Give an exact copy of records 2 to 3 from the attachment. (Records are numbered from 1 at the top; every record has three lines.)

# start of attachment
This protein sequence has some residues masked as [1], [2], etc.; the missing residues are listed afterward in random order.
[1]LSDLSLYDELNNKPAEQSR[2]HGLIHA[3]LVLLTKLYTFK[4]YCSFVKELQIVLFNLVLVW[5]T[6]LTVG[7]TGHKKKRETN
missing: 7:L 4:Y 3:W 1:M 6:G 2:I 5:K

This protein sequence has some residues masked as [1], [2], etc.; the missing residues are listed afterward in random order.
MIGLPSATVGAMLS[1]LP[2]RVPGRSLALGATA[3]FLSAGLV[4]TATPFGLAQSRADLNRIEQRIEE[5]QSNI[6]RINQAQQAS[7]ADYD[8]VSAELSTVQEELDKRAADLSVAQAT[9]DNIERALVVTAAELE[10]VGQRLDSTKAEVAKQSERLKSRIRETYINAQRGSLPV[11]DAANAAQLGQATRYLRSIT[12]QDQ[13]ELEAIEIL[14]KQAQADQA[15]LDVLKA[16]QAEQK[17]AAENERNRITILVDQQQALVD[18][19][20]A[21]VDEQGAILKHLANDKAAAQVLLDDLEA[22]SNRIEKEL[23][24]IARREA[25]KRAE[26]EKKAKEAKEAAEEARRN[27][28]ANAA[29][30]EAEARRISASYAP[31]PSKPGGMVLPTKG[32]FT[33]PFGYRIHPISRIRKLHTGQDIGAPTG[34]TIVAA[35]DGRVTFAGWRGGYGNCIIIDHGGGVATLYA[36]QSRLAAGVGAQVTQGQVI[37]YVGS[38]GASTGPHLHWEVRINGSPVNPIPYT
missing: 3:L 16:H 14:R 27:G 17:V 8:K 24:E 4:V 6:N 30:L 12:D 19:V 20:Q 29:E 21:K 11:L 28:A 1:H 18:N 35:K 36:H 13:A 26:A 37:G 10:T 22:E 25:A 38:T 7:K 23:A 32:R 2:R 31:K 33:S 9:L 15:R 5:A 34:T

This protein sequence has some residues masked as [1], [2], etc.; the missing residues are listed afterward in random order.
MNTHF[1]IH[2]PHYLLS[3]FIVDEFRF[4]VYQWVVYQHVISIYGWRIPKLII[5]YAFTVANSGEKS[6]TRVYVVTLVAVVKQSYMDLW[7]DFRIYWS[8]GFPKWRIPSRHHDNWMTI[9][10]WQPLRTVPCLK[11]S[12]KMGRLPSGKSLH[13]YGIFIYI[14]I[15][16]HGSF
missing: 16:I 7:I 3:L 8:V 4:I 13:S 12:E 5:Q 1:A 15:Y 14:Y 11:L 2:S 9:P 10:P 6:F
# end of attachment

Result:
This protein sequence has some residues masked as [1], [2], etc.; the missing residues are listed afterward in random order.
MIGLPSATVGAMLS[1]LP[2]RVPGRSLALGATA[3]FLSAGLV[4]TATPFGLAQSRADLNRIEQRIEE[5]QSNI[6]RINQAQQAS[7]ADYD[8]VSAELSTVQEELDKRAADLSVAQAT[9]DNIERALVVTAAELE[10]VGQRLDSTKAEVAKQSERLKSRIRETYINAQRGSLPV[11]DAANAAQLGQATRYLRSIT[12]QDQ[13]ELEAIEIL[14]KQAQADQA[15]LDVLKA[16]QAEQK[17]AAENERNRITILVDQQQALVD[18][19][20]A[21]VDEQGAILKHLANDKAAAQVLLDDLEA[22]SNRIEKEL[23][24]IARREA[25]KRAE[26]EKKAKEAKEAAEEARRN[27][28]ANAA[29][30]EAEARRISASYAP[31]PSKPGGMVLPTKG[32]FT[33]PFGYRIHPISRIRKLHTGQDIGAPTG[34]TIVAA[35]DGRVTFAGWRGGYGNCIIIDHGGGVATLYA[36]QSRLAAGVGAQVTQGQVI[37]YVGS[38]GASTGPHLHWEVRINGSPVNPIPYT
missing: 3:L 16:H 14:R 27:G 17:V 8:K 24:E 4:V 6:N 30:L 12:D 19:V 20:Q 29:E 21:K 11:L 28:A 1:H 18:N 35:K 36:H 13:A 26:A 37:G 10:T 22:E 25:A 38:T 7:K 23:A 32:R 2:R 31:K 33:S 9:L 15:R 5:A 34:T

This protein sequence has some residues masked as [1], [2], etc.; the missing residues are listed afterward in random order.
MNTHF[1]IH[2]PHYLLS[3]FIVDEFRF[4]VYQWVVYQHVISIYGWRIPKLII[5]YAFTVANSGEKS[6]TRVYVVTLVAVVKQSYMDLW[7]DFRIYWS[8]GFPKWRIPSRHHDNWMTI[9][10]WQPLRTVPCLK[11]S[12]KMGRLPSGKSLH[13]YGIFIYI[14]I[15][16]HGSF
missing: 16:I 7:I 3:L 8:V 4:I 13:S 12:E 5:Q 1:A 15:Y 14:Y 11:L 2:S 9:P 10:P 6:F